Longform

Furious George

Page 5 of 7

Zraket acknowledges that a good chunk of the $17,000 he raised for his first campaign came from Pinnacle Peak residents. But he denies being at the group's disposal.

"They didn't own me or buy me. They embraced me," he says. "We had very common bonds about our lifestyle, our quality of life, and we weren't going to allow government to take it away."

Zraket points out, and city documents support it, that he has voted against issues backed by the Pinnacle Peak coalition.

"I will listen to everybody. I will take all the input I can get. But ultimately, I'm going to make the decision."

On May 19, 1998, Zraket dominated a runoff election, gaining 9,812 votes -- 53 percent of the vote -- to win one of two open council seats.

A new chapter in city politics was about to be written.


Anyone who says he has been surprised by Zraket's stance on council issues never bothered to read Zraket's campaign literature in 1998.

He openly said he opposed growth, favored less traffic and fewer development deals and supported the city buying more open space to be preserved.

Those on the council who had dealt with him during his neighborhood rezoning fight knew what to expect. Yet everyone, he says, seemed surprised once he claimed his seat.



Not that the council made it easy.

"They didn't want me there," he says. "Anybody else probably wouldn't have made the first six months."

Though he often found himself a lone voice, Zraket championed following the rules. He read the fine print of city law and spoke out whenever he felt the council was deviating.

One of the first fights, and one that continues today, four years later, involved executive sessions. State law says public bodies can meet behind closed doors to discuss issues pertaining to legal advice or personnel matters. The law has been tweaked over the years, but it essentially limits what can be said and specifically states that no action can be taken in private, such as a vote.



Zraket made it a habit to point out the law. He often got up in the middle of executive sessions and walked out. Sometimes he refused to show altogether.

His actions have been criticized, both by fellow council members and the public. Most recently, in December 2001, Zraket and Councilman David Ortega exchanged electronic messages about Zraket's stance. Ortega had admonished Zraket for leaving council meetings early after Zraket, in an e-mail to the entire council, criticized an item that had been discussed behind closed doors.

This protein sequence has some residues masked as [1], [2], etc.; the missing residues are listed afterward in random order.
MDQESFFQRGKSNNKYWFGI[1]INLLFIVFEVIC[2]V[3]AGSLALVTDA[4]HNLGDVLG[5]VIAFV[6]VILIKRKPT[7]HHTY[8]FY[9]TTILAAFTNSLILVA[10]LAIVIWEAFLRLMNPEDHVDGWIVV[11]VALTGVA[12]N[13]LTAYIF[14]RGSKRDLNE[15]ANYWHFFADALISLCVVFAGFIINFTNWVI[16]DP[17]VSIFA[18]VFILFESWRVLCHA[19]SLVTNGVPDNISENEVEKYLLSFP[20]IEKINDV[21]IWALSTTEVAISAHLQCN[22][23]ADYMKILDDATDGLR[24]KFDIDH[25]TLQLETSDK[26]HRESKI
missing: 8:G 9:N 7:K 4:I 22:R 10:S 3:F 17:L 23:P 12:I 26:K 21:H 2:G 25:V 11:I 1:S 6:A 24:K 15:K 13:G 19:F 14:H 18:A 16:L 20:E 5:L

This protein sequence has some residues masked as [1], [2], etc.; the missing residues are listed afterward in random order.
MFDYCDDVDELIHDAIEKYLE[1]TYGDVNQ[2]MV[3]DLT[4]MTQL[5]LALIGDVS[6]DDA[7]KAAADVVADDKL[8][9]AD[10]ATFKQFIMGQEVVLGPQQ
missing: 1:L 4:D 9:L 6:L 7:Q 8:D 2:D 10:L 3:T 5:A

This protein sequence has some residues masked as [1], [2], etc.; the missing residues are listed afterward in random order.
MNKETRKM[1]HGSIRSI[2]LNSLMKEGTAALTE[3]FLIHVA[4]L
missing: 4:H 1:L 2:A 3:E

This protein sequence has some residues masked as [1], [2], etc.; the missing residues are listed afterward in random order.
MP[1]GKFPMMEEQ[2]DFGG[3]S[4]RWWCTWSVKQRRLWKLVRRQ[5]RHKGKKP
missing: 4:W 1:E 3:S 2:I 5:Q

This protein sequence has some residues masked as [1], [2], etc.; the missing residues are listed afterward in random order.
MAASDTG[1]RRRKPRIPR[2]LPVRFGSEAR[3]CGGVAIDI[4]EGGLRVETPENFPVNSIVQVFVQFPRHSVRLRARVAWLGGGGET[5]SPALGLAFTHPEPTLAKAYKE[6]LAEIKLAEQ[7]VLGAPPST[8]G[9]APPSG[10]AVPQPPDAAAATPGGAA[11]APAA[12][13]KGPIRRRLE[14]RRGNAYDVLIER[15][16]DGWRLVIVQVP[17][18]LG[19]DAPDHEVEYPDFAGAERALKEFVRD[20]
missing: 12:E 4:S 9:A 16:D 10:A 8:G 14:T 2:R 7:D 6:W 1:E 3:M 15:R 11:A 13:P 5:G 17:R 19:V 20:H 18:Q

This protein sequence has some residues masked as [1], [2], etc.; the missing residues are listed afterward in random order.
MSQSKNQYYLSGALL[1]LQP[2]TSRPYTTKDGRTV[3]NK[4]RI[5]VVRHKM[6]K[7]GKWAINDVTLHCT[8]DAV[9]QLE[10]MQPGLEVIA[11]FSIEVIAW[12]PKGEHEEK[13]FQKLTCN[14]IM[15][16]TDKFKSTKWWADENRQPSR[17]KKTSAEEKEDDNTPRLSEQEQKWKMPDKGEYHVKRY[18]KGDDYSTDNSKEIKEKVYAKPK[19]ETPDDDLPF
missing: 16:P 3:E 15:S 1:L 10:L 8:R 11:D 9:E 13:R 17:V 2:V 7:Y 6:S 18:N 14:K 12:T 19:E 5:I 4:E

"The public might say I'm not doing my job," Zraket tells New Times. "I'm doing it in a way that takes a lot of fortitude and guts."

Zraket says the reasons for his decision to vacate executive meetings will never be known because executive session minutes are confidential and not public.

"I just believe the open meeting law should be followed very strictly, not only to the letter of the law, but the spirit," he says.

Councilman Ned O'Hearn supports the position.

"I think George is a relentless crusader against government abuse of the public trust. He refuses to tolerate good-old-boyism, sweetheart deals, insider politics. He's absolutely honest in that conviction," O'Hearn says. "George is outspoken. He's contentious at times, and he's uncompromising. But, frankly, the way I see it, that's what you look for in a leader when the odds are against you."

During public meetings, Zraket has voted against the majority on numerous occasions. Some of those votes have been misunderstood, such as an April 2000 vote against the Jewish Community Center

"I caught a lot of flak for that," he says.

The Scottsdale Tribune, in its editorial pages, published several anonymous opinions it received from citizens about the issue. The opinions painted Zraket as anti-Semitic.

Zraket, according to council minutes from the meeting, voted against the center because the council refused to grant a request from residents of the city's Sweetwater neighborhood for a continuance to allow residents to tweak a few design issues at the center. The issues involved increased traffic and ballfield lights that would shine directly onto their homes.

"I saw me," Zraket says, "just a resident who came to city council with a petition."

Other council members saw it the same way.

"All he was trying to do was buy a couple of more weeks for the neighbors to have input into the plan. He was in favor of the Jewish Community Center," says Councilman Tom Silverman. "I think it was very unfair [to suggest Zraket was anti-Semitic]. They also tried to paint him as anti-Semitic in the recall election. I've known George for over 20 years. That's the furthest thing [from the truth]."

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John W. Allman